Clowns in Damascus

UNHCR first learned about the positive benefits of clowns when a local troupe was hired for World Refugee Day 2007 to perform in the tense and unhappy waiting room at the main refugee registration centre in Damascus. UNHCR staff noticed that the children were more relaxed during the registration appointment. When UNHCR put out a message that it was looking for clowns to perform a regular show at the registration centre, as luck would have it, three Iraqi actors who had worked in a clown troop in Iraq came forward.

UNHCR asked the independent international group, Clowns Without Borders,[1] to review the first show, which focused on informing parents and children that all Iraqi children have the right to attend school. Clowns Without Borders then returned in November to offer further training to the clowns. Their leader, Christina Aguirre, spent time getting to know Iraqi children in order to help design the shows. “When you see a child in the street here, all you see are a lot of problems and no happiness,” said Aguirre. “But when we put on our red noses and play with them, they forget their problems for a little while.”

At a community centre in Seida Zeinab, one of the main Iraqi refugee areas in Damascus, a crowd of children burst out laughing as two clowns squirted each other with water and made flowers out of balloons. “It was beautiful,” said Rodeen, a young Iraqi girl with a beaming smile on her face.


Sybella Wilkes ( is UNHCR’s Public Information Officer based in Damascus. 

Refugee registration in Syria

UNHCR has registered close to 250,000 Iraqi refugees throughout the region, including 165,000 in Syria out of an estimated Iraqi population there of between 1.2 and 1.4 million people. The number of applicants in Syria continues to increase and, in order to expand outreach, UNHCR has established mobile registration and assistance teams.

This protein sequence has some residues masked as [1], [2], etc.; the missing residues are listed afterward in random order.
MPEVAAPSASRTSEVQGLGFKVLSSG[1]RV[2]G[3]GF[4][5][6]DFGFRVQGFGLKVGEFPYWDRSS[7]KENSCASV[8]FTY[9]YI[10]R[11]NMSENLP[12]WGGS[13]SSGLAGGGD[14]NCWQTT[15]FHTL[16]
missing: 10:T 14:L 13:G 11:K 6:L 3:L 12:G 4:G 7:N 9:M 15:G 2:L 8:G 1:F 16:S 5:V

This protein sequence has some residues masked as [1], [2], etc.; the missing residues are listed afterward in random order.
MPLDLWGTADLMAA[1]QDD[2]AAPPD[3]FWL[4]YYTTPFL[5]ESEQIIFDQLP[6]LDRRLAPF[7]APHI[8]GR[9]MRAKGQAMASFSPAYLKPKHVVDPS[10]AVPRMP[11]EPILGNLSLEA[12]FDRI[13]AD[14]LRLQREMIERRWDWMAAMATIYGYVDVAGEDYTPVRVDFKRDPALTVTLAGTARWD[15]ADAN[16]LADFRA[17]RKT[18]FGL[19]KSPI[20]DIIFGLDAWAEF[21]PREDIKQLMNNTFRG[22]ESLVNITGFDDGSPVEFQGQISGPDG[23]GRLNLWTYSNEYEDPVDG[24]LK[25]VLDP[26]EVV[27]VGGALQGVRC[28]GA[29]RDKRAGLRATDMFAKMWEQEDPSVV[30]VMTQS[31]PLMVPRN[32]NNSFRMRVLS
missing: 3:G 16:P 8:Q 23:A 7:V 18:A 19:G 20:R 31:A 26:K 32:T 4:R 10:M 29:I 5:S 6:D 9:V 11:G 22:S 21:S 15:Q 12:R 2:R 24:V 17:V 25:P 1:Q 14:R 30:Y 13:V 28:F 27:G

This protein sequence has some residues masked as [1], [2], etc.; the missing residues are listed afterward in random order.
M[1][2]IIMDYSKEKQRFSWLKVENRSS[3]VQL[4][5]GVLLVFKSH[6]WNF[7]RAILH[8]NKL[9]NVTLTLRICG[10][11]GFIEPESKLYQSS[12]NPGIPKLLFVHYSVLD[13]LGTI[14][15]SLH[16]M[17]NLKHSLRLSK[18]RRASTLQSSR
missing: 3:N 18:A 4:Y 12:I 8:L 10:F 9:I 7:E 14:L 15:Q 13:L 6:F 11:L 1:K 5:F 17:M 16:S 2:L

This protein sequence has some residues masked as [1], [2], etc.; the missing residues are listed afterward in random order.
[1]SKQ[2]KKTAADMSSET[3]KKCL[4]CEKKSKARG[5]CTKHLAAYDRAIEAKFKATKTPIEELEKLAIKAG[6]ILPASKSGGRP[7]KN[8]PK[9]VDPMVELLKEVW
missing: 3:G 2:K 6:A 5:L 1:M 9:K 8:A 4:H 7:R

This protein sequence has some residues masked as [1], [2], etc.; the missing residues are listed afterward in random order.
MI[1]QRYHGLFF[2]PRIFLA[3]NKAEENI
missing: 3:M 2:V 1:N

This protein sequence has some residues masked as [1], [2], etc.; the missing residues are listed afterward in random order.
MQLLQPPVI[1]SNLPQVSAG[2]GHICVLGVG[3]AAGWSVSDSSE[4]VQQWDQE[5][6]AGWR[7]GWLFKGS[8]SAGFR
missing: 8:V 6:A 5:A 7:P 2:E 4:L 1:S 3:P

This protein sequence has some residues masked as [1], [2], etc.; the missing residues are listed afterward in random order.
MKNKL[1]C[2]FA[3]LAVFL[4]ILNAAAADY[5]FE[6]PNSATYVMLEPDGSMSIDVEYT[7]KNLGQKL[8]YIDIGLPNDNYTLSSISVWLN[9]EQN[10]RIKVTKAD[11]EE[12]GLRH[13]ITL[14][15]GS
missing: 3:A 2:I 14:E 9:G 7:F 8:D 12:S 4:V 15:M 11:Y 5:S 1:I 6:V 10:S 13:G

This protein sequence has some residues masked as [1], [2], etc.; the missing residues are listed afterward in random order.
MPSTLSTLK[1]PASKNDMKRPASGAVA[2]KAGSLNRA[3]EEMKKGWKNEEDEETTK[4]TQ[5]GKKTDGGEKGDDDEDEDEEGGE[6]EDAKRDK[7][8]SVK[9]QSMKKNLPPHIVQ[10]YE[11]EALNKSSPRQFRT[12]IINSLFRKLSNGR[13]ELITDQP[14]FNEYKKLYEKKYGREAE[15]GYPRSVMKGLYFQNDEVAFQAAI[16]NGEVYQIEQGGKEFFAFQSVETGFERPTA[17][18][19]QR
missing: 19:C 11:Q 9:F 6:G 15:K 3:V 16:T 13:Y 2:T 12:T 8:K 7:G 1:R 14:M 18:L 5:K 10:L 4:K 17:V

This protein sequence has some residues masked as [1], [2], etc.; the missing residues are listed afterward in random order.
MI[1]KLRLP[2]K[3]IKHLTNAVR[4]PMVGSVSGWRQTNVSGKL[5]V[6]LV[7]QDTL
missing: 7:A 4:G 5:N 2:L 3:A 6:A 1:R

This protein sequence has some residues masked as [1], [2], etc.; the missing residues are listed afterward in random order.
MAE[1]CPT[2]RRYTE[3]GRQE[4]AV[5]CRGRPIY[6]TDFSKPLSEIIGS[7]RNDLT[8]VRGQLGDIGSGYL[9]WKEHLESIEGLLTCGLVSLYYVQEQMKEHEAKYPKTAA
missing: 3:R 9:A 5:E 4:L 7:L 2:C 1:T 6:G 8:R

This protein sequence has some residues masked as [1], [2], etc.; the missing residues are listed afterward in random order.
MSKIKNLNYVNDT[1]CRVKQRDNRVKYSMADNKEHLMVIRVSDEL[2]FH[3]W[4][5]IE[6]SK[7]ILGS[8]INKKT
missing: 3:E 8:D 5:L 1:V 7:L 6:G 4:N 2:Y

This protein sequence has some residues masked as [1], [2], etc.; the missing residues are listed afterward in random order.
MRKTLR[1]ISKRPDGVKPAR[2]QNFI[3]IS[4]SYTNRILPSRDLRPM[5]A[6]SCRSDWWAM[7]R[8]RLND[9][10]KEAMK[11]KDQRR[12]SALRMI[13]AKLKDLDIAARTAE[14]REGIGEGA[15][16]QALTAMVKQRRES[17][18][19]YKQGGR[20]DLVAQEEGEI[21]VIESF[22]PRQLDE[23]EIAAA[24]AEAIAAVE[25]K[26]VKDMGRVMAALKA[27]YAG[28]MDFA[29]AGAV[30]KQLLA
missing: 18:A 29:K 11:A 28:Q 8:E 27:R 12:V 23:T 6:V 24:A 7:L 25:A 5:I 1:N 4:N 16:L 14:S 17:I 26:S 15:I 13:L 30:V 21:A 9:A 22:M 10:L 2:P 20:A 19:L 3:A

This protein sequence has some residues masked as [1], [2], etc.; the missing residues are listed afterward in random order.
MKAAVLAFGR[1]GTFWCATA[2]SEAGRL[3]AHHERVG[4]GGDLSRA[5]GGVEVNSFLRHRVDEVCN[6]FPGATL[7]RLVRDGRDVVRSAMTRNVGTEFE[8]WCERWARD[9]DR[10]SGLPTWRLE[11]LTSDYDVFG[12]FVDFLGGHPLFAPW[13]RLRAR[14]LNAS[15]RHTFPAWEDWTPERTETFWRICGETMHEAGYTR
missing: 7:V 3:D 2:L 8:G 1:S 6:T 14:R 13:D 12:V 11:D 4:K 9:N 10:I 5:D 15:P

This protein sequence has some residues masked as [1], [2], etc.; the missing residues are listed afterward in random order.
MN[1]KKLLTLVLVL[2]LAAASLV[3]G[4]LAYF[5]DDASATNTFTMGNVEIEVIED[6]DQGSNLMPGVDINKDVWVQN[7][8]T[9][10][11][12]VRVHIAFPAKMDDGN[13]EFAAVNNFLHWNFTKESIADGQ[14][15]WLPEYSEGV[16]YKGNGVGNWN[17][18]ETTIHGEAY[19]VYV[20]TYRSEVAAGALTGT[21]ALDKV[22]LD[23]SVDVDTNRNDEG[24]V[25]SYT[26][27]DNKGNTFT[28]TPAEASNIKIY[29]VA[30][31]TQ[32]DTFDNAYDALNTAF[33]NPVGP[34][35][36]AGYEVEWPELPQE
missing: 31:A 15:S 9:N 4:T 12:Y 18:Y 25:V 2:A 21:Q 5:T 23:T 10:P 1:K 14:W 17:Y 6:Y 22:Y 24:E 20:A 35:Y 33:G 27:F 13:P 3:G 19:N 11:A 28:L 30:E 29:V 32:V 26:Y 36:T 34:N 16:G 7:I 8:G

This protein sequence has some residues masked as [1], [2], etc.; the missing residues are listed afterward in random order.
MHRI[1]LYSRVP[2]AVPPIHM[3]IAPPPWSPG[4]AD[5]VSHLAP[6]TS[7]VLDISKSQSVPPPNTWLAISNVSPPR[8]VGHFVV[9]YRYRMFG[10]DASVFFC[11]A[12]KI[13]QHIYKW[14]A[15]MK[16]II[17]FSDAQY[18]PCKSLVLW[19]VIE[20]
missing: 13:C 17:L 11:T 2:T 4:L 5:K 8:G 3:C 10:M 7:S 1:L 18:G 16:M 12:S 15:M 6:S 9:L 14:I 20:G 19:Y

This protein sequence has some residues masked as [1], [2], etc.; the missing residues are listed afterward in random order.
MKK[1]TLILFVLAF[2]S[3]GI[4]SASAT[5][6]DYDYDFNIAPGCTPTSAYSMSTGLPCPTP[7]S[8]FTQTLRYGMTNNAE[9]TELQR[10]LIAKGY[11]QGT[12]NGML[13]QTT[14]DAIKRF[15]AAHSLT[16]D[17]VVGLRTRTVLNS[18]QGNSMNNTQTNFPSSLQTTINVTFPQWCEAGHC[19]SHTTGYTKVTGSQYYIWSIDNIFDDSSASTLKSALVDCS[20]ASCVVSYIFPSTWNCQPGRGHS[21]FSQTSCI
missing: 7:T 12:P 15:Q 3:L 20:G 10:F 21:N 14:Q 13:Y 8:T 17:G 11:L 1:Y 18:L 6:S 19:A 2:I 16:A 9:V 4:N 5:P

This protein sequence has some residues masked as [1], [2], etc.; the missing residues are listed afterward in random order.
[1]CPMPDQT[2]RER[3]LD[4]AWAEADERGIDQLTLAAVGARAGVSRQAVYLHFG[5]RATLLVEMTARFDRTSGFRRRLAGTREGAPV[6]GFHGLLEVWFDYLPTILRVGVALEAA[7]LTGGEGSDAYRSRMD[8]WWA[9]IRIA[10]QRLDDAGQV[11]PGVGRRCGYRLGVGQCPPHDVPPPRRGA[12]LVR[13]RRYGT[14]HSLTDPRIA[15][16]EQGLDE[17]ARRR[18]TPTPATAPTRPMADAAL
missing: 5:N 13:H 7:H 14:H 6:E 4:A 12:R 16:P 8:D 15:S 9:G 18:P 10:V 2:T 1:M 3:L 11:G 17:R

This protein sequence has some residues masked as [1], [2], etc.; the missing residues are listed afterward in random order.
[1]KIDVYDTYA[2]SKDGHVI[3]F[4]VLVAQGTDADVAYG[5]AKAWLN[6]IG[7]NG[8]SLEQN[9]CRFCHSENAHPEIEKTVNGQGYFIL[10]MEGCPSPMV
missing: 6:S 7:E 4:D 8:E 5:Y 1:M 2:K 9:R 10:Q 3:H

The waiting period for non-urgent registration interviews in Syria has been cut to two months, while applicants with specific needs – requiring early registration – are fast-tracked. But while the waiting period for registration of new asylum seekers has been significantly reduced, concern is growing in Syria over the re-registration of Iraqis. The approaching expiry date of vast numbers of certificates issued during the massive influx which began in March 2007, and the backlog which will result from it, will put considerable pressure on interview capacities in the coming months.

There has been a notable rise in the number of applications by people recently arrived in Syria. Many of them, however, are not arriving for the first time but are back after a tentative return to Iraq – where they found the situation less safe than expected.



Opinions in FMR do not necessarily reflect the views of the Editors, the Refugee Studies Centre or the University of Oxford.
FMR is an Open Access publication. Users are free to read, download, copy, distribute, print or link to the full texts of articles published in FMR and on the FMR website, as long as the use is for non-commercial purposes and the author and FMR are attributed. Unless otherwise indicated, all articles published in FMR in print and online, and FMR itself, are licensed under a Creative Commons Attribution-NonCommercial-NoDerivs (CC BY-NC-ND) licence. Details at